Europol warns about highest scales of ransomware attacks

Ransomware attacks exceeded other types of cyber crimes in 2017

Europol warns about highest scales of crypto-malware attacks

Europe’s international law enforcement agency warned that during the past 12 months the amount, scale, and types of cyber attacks were continuously growing. The 2017 Internet Organised Crime Threat Assessment (IOCTA)[1] report that the biggest threat among all of them is ransomware.

File-encrypting viruses for a while were known as one of the most dangerous malicious programs. However, Europol noted that ransomware is definitely the most dangerous online threat at the moment.

According to the report, authors of various crypto-malware do not have one specific target. They might attack random home computers users, various companies and public sector organizations, for instance, hospitals.[2] Experts give worrying data that proves that cyberspace has never been as dangerous as it is now.

However, the success of ransomware attacks lies under user’s bad habits and poor knowledge about online security. Nevertheless, authorities and security experts work together to fight against ransomware and try to catch cyber criminals; the effort does not give desired results. Thus, users and companies have to put more attention to ransomware prevention.

The IOCTA also notes about an increase of hacked Internet of Things (IoT)[3] devices, DDoS attacks, phishing, payment and fraud attacks and major data breaches. Unfortunately, this concerning situation is expected to get only worse.

From home computer users to public and private sector

For a couple of years, file-encrypting viruses were aimed at home computer users. However, it seems that swindling a couple of hundreds of dollars from housewives, old people, and unskilled computer users was not enough. Crooks learn to create powerful viruses that can cause damage to corporations and public sector.

The WannaCry attack on May showed how easily malware might cause chaos in more than hundred countries all over the world. It didn’t take long for NotPetya attack to remind about a necessity to patch systems and protect networks in various organizations as well.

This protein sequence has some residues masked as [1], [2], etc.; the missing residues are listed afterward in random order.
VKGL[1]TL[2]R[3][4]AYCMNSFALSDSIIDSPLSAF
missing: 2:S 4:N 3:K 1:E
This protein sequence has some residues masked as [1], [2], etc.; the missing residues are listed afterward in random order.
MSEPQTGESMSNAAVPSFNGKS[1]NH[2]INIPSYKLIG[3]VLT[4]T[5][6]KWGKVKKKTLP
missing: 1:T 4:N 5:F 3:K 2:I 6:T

These two major cyber attacks of 2017 managed to disturb not only healthcare sector, but financial organizations, telecommunication companies, logistics firms, cameras, and power plants[4], including Chernobyl in Ukraine[5] too. These assaults prove that cyber criminals might be working not only for swindling the money but for causing serious problems for country’s life and even put people lives at risk.

Such attacks showed that both private and public sectors hadn't done their homework. Many organizations still use unsupported operating systems, use outdated software and do not see cyber security as a serious issue.

How to survive ransomware epidemic?

There’s no hope that cyber criminals stop their malicious activities and leave computer users, companies and public sector alone. The illegal money making programs will definitely become more dangerous, and criminals might become greedier than they are now. Therefore, people and organizations have to learn how to live in such hectic online world.

Developers of ransomware use various ways to download malware payload to the computer. While some methods require user’s participation, others take advantage of system vulnerabilities and outdated software and surprise the victim with a ransom note. Thus, users are advised to be vigilant and follow these security tips:

  • Use only supported operating system and make sure that you install all available updates and patches.
  • Do not open spam emails, especially links, buttons or documents attached to them. Even if the letter seems to be sent from the reputable organization or your business partner, always check the information before opening content provided in an email.
  • Stay away from ads offering to install software, reminding to update programs or give security alerts.
  • Avoid using unknown file-sharing sites, P2P networks, torrents or illegal download sources.
  • Create data backups and update them regularly.
  • Invest in professional antivirus and keep it updated.
  • Educate your employees about cyber security and teach them to use the Internet safely.
About the author
Alice Woods
Alice Woods - Likes to teach users about virus prevention

Alice Woods is the News Editor at 2-spyware. She has been sharing her knowledge and research data with 2spyware readers since 2014.

Contact Alice Woods
About the company Esolutions